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Weight Loss & Diet Plans

Weight Loss Surgery More Effective Than Diet

But Risks of Obesity Surgery Are Serious and Real
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A Role for Weight Loss Drugs

Weight loss drugs Weight loss drugs work, too, the studies show. But they have a much more modest effect than surgery -- a weight loss of about 10 pounds after one year of treatment. And the long-term health effects of these drugs is unknown, the studies show.

"The medicines are useful, but they do have a lot of side effects that patients have trouble dealing with," Khaitan says. "And none are approved for long-term use. So when patients stop taking the drugs, they regain weight. So should patients use them? That depends. If a patient has a BMI over 40, if they lose 20 to 30 pounds on a diet and weight loss medications, they will notice some improvement in their health. But they will not be able to achieve the same weight loss as they would with weight loss surgery."

Most people think weight loss drugs are little magic bullets that make fat melt away. Sadly, that's not the case. Like surgery, the drugs work only for patients who follow strict diet and exercise programs, says guidelines author Vincenza Snow, MD, director of clinical programs for the American College of Physicians.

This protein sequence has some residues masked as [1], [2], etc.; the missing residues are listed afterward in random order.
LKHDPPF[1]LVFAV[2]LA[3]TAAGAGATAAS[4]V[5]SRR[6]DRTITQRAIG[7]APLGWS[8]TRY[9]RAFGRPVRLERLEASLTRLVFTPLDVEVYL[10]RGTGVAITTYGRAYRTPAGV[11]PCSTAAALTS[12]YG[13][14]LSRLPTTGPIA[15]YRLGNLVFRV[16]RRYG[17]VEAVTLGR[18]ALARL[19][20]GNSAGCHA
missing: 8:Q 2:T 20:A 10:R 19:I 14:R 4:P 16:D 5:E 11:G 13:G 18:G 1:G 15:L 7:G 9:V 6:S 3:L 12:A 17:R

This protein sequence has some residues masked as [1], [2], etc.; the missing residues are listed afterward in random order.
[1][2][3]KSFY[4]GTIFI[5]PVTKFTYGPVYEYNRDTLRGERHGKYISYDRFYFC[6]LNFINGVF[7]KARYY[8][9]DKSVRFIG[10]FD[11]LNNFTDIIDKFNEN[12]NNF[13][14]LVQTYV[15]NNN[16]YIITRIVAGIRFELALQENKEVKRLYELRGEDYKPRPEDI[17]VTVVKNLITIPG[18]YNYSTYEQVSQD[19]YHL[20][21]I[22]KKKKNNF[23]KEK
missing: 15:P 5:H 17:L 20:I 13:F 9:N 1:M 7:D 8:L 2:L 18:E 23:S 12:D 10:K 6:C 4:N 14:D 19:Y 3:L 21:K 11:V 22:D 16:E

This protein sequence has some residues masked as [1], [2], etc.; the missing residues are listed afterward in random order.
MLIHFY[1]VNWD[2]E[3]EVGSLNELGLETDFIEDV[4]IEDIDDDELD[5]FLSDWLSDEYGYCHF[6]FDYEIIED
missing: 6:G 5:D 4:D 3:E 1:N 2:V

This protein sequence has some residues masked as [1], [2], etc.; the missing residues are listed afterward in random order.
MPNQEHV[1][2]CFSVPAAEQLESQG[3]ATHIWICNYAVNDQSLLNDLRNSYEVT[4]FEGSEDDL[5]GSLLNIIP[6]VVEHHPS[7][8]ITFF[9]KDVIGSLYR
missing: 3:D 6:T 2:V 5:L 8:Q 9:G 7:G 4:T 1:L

"People need to know they'll have to continue diet and exercise even if they undergo weight loss treatment," Snow tells WebMD. "People need to be aware of the very modest effects of all weight loss drugs. Even so, these small amounts of weight loss can produce good physiological effects. You may not get the figure you want, but those are good things to happen. We want to make sure doctors and patients are very clear about the modest efficacy -- and that there is no long-term data on efficacy or safety."

In other words, Snow says, there's no way -- yet -- to know for sure whether the gains a person gets from weight loss drugs will last over time. And there's no way -- yet -- to know the long-term effects of these drugs.

"We have no evidence one way or the other to say what will happen if you do continue to take obesity drugs for more than one or two years -- we don't know, it is a total black box," Snow says. "These are not cheap drugs. It would be pretty sad if patients were taking these drugs over the long term, spending money, not getting any weight loss, and getting side effects we don't know about yet."

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